Wednesday, May 4, 2011
- Max Baucus (Chair), Statement, Press Release
- Orrin G. Hatch (Ranking Member), Statement, Press Release
- Aviva Aron-Dine (Ph.D. Candidate, MIT), Testimony
- Scott Hodge (President, Tax Foundation), Testimony
- Alan Reynolds (Senior Fellow, Cato Institute), The Increasing Progressivity of U.S. Taxes And the Shrinking Tax Base
- Daniel Shaviro (Wayne Perry Professor of Taxation, NYU), Testimony
In connection with the hearing, Ranking Member Hatch released this letter from the Joint Committee on Taxation reporting 51% of U.S. households did not pay any federal income tax in 2009.
Wall Street Journal, High-Earning Households Pay Growing Share of Taxes:
As President Barack Obama pushes to raise income taxes on high earners, opponents are seizing on data that indicates these U.S. households already pay a large and growing share of taxes, even compared with high-tax European countries. And a new congressional study concludes that the percentage of U.S. households owing no federal income tax climbed to 51% for 2009. ...
Democrats note that the incomes of higher earners have been growing far more rapidly, so it's only natural that they would pay a higher share of tax. As for those Americans who pay no federal income tax, most of them still pay Social Security and Medicare payroll taxes that can take a significant share of their income, Democrats said. ...
Upper-income taxpayers have paid a growing share of the federal tax burden over the last 25 years. A 2008 study by the Organization for Economic Cooperation and Development, for example, found that the highest-earning 10% of the U.S. population paid the largest share among 24 countries examined, even after adjusting for their relatively higher incomes. "Taxation is most progressively distributed in the United States," the OECD study concluded.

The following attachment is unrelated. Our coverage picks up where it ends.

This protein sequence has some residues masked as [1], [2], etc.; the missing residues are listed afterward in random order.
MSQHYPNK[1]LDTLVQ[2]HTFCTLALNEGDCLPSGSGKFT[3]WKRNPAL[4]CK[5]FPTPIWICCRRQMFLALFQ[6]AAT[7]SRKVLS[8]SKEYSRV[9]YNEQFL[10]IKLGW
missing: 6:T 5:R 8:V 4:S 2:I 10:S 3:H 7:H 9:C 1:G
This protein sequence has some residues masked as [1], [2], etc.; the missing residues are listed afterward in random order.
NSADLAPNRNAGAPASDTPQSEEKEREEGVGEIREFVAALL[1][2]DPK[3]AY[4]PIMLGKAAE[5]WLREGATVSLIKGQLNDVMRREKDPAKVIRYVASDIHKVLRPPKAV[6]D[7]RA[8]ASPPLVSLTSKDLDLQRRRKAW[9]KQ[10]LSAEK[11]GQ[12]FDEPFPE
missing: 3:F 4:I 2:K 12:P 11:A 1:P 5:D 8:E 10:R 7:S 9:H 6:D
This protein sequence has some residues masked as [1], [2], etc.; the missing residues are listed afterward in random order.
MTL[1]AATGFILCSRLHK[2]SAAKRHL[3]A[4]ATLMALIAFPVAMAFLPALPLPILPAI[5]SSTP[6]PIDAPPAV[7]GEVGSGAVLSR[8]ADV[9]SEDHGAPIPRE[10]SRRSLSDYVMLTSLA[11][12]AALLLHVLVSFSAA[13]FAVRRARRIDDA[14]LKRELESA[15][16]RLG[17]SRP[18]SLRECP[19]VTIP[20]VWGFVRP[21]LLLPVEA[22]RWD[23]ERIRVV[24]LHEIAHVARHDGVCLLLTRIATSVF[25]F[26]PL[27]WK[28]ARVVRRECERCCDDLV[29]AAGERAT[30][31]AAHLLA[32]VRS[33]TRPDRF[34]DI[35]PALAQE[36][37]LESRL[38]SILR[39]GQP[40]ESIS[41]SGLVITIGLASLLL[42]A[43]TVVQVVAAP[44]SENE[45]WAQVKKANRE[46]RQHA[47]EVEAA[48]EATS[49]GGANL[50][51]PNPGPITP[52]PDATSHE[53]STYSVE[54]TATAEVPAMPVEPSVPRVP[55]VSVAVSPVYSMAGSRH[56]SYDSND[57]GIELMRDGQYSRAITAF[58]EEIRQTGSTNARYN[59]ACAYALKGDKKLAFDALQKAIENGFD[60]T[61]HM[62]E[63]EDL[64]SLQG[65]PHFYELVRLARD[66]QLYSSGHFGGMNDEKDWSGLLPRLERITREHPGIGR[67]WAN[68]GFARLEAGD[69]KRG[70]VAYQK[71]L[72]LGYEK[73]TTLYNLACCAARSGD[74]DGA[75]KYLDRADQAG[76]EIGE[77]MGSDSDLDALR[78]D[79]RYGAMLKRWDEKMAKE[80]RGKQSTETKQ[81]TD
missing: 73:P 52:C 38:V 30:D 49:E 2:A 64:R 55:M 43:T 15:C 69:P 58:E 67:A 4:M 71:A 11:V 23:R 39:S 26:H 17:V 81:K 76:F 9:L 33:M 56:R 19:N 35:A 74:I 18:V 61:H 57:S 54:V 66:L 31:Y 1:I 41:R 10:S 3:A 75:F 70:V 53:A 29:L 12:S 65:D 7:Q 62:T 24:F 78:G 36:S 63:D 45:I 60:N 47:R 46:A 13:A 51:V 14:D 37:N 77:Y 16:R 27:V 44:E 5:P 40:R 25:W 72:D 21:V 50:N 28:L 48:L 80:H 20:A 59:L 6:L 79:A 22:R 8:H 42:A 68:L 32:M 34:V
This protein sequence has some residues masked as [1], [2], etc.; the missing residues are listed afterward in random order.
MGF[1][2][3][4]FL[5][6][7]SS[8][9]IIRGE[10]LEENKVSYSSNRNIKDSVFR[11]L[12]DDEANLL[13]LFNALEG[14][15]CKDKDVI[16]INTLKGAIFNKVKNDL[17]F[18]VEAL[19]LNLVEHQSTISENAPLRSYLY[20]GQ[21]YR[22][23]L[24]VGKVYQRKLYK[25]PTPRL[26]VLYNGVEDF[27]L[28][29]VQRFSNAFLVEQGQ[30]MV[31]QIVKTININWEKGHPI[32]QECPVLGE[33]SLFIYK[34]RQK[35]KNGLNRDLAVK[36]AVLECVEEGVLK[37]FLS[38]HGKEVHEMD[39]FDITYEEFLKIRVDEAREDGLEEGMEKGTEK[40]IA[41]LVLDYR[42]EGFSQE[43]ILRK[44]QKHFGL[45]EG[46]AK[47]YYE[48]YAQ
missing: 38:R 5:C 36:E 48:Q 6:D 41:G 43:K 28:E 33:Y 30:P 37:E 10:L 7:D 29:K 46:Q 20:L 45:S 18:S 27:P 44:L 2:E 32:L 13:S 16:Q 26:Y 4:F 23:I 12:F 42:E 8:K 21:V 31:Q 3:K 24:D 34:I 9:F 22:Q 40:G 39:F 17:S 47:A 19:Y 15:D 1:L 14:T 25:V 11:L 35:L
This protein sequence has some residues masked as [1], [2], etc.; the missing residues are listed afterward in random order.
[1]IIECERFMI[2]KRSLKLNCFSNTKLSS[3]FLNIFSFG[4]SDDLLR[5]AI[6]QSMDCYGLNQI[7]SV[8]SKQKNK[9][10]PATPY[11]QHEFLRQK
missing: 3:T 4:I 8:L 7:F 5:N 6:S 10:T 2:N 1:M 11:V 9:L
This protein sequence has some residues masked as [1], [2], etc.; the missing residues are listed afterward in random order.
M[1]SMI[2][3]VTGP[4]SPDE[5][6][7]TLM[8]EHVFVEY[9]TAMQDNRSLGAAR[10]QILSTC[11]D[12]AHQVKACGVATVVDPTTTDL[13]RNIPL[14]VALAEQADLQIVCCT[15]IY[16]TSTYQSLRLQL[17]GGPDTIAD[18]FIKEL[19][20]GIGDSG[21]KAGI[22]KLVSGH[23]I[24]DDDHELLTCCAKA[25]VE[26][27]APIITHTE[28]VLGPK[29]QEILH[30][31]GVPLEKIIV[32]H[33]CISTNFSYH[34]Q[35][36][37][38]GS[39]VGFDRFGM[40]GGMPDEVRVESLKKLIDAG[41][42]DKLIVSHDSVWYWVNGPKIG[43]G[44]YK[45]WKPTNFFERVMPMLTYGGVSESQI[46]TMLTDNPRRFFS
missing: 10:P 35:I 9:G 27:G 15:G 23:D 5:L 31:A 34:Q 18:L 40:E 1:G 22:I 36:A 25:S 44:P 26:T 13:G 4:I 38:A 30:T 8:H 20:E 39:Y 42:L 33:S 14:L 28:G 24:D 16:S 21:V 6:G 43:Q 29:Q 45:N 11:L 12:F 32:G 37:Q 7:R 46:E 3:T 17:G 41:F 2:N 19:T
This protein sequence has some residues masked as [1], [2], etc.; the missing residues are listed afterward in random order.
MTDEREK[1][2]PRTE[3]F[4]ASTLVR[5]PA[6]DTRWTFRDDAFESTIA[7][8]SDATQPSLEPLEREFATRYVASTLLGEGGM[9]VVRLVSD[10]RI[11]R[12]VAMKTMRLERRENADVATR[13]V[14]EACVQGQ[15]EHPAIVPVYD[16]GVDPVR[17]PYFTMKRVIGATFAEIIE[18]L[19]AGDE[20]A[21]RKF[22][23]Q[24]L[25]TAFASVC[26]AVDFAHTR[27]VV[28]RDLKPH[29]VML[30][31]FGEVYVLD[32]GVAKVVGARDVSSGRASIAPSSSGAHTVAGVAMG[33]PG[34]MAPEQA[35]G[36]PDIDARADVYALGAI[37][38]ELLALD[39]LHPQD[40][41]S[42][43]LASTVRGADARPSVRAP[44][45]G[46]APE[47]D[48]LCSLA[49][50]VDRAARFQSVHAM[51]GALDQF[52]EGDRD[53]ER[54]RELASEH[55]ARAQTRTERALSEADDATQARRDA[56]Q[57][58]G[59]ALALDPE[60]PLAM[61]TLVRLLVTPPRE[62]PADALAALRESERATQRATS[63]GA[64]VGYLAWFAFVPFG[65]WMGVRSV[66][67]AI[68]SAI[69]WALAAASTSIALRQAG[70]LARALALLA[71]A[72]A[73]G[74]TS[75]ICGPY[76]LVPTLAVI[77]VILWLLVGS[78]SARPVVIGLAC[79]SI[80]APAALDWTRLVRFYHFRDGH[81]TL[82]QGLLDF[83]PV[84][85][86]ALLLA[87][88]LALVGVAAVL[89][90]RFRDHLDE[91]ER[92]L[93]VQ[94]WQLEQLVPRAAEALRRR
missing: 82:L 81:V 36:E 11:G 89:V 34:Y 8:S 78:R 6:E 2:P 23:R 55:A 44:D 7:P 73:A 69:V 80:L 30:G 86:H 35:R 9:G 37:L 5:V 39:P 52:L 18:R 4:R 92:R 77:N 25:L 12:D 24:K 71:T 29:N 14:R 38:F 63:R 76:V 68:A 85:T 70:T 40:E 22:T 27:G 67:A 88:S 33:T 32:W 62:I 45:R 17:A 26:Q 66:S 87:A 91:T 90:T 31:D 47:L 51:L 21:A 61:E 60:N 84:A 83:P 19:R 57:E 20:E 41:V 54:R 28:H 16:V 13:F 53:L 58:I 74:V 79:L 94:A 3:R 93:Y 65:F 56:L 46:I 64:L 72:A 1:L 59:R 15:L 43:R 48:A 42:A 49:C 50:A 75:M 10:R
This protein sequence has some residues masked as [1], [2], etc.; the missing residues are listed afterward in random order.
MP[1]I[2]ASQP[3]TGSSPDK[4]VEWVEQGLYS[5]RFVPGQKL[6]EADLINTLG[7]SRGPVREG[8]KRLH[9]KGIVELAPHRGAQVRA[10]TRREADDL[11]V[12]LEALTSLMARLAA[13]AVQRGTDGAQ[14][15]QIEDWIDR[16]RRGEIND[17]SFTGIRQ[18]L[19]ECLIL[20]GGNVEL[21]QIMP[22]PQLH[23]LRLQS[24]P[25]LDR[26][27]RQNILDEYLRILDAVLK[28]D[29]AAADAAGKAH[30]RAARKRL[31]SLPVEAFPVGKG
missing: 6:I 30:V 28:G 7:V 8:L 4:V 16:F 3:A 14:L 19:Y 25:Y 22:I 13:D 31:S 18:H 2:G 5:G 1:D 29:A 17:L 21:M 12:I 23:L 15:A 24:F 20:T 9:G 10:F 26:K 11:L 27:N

Meanwhile, the percentage of U.S. households paying no federal income tax has been climbing, and reached 51% for 2009, according to a new analysis by the Joint Committee on Taxation. ...
[A]nother reason for the U.S. system's apparent progressivity is its lack of a value-added tax, according to some experts. VATs—a form of consumption tax common in Europe and Asia—typically place more of the burden on lower-income earners, because they spend more of their income.
Tax systems in emerging economies tend to be less progressive than either the U.S. or other developed countries, according to experts. They extract less in taxes as a percentage of GDP, and the role played by individual income taxes is "remarkably small," said Eric Zolt, a tax law professor at UCLA. Singapore's top individual income-tax rate, for example, is 20%. The highest U.S. marginal rate is 35%: Mr. Obama has proposed raising it to 39.6%.
To be sure, some experts say the share of tax borne by the wealthy is not the best measure of a system's progressivity. They say it's more important to look at the tax rates being paid by higher earners. In the U.S., the average tax rate for higher earners has fluctuated, but generally has declined for the top 10% from 29.6% in 1979, to 26.7% in 2007, according to the CBO, even as incomes for that group were rising. Average rates for the very wealthy are often lower than that because of low tax rates on investment income.
Some experts see an opportunity. "There's a potentially very large fiscal reserve" that the government could tap by raising taxes on higher earners, says Emmanuel Saez, an economist at the University of California, Berkeley.
Other press and blogosphere coverage:
- Accounting Today, Over Half of Households Paid No Income Taxes
- The Hill, Senate Republicans: The Wealthy Pay Enough Taxes